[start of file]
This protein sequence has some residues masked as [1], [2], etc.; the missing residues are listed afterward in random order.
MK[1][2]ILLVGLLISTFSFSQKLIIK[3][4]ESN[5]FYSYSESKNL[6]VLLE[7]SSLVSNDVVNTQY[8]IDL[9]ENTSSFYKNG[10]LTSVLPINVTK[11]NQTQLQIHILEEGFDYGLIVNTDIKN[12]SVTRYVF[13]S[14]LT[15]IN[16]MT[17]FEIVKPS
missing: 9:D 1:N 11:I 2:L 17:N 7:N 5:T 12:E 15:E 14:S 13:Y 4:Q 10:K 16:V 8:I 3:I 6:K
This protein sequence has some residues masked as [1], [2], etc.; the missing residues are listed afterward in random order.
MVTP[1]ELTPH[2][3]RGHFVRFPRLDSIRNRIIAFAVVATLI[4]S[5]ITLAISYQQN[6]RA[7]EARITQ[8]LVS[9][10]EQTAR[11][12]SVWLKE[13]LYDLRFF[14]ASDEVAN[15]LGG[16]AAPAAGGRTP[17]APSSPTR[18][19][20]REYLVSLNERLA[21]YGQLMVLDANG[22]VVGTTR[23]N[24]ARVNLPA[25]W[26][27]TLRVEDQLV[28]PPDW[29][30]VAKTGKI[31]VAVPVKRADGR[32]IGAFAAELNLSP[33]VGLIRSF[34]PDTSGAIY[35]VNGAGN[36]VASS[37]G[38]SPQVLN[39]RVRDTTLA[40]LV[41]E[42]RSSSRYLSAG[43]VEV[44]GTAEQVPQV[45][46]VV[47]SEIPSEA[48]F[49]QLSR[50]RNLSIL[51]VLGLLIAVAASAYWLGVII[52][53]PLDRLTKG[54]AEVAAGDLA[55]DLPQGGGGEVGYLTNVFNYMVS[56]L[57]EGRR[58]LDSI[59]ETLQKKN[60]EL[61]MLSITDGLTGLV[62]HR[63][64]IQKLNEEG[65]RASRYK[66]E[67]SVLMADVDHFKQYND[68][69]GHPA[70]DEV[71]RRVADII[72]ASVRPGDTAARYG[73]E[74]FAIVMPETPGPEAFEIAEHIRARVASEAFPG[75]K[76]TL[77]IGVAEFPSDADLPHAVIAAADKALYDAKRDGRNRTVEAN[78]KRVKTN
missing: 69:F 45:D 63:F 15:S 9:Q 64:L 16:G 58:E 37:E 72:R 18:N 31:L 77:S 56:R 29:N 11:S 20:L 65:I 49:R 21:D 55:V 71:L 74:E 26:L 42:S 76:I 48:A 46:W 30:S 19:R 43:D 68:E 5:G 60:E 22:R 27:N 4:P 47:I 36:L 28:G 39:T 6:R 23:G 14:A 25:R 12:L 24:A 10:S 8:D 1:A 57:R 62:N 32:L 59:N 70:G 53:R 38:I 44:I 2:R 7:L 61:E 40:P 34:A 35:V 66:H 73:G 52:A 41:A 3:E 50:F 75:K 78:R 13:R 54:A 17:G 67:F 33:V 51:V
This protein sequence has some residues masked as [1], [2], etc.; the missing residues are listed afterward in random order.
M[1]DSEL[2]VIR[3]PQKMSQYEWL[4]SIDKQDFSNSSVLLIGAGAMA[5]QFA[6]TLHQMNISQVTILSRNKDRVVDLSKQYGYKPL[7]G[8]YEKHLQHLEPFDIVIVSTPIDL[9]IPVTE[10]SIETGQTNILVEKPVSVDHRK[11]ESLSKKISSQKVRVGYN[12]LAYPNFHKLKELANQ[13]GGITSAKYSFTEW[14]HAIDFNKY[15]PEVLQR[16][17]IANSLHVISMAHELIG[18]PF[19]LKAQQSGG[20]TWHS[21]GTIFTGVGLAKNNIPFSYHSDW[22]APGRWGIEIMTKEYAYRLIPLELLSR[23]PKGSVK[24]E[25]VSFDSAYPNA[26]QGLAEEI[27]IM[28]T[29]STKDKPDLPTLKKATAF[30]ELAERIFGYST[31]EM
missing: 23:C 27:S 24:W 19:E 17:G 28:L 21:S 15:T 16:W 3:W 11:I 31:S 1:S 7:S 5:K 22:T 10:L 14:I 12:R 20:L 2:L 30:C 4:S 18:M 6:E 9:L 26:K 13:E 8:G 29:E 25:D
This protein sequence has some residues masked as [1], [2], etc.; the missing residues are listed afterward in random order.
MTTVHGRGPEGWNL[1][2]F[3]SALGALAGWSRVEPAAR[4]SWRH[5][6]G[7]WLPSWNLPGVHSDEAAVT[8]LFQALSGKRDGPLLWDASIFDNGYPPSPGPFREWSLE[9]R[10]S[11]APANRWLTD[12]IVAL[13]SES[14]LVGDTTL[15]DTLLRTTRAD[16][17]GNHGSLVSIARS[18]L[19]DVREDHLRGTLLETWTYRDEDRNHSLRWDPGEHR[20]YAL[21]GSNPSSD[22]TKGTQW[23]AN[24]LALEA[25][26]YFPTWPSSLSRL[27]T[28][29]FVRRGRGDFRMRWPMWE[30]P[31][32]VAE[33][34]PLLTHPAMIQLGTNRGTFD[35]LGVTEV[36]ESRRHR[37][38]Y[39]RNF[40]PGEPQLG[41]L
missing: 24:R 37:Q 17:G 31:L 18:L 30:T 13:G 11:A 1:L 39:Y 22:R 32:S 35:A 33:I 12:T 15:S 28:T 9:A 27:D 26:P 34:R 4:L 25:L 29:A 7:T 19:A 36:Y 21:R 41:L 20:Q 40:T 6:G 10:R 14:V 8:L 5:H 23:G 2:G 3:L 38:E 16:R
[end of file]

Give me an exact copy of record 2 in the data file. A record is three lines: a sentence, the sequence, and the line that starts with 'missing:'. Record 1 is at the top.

This protein sequence has some residues masked as [1], [2], etc.; the missing residues are listed afterward in random order.
MVTP[1]ELTPH[2][3]RGHFVRFPRLDSIRNRIIAFAVVATLI[4]S[5]ITLAISYQQN[6]RA[7]EARITQ[8]LVS[9][10]EQTAR[11][12]SVWLKE[13]LYDLRFF[14]ASDEVAN[15]LGG[16]AAPAAGGRTP[17]APSSPTR[18][19][20]REYLVSLNERLA[21]YGQLMVLDANG[22]VVGTTR[23]N[24]ARVNLPA[25]W[26][27]TLRVEDQLV[28]PPDW[29][30]VAKTGKI[31]VAVPVKRADGR[32]IGAFAAELNLSP[33]VGLIRSF[34]PDTSGAIY[35]VNGAGN[36]VASS[37]G[38]SPQVLN[39]RVRDTTLA[40]LV[41]E[42]RSSSRYLSAG[43]VEV[44]GTAEQVPQV[45][46]VV[47]SEIPSEA[48]F[49]QLSR[50]RNLSIL[51]VLGLLIAVAASAYWLGVII[52][53]PLDRLTKG[54]AEVAAGDLA[55]DLPQGGGGEVGYLTNVFNYMVS[56]L[57]EGRR[58]LDSI[59]ETLQKKN[60]EL[61]MLSITDGLTGLV[62]HR[63][64]IQKLNEEG[65]RASRYK[66]E[67]SVLMADVDHFKQYND[68][69]GHPA[70]DEV[71]RRVADII[72]ASVRPGDTAARYG[73]E[74]FAIVMPETPGPEAFEIAEHIRARVASEAFPG[75]K[76]TL[77]IGVAEFPSDADLPHAVIAAADKALYDAKRDGRNRTVEAN[78]KRVKTN
missing: 69:F 45:D 63:F 15:S 9:Q 64:L 16:G 58:E 37:E 72:R 18:N 31:L 77:S 56:R 29:N 11:S 20:L 65:I 49:R 21:D 55:V 71:L 74:E 26:L 42:S 76:I 48:A 46:W 30:S 19:R 43:D 68:E 5:G 60:E 22:R 27:N 4:P 47:I 36:L 28:G 39:T 6:R 23:G 14:A 25:R 12:L 24:A 10:S 8:D 1:A 57:R 62:N 32:L 59:N 70:G 53:R 38:I 44:I 2:R 7:L 61:E 40:P 34:A 35:V 66:H 73:G 52:A 41:A 3:E 50:F 75:K 78:R 13:R 54:A 17:G 67:F 33:V 51:V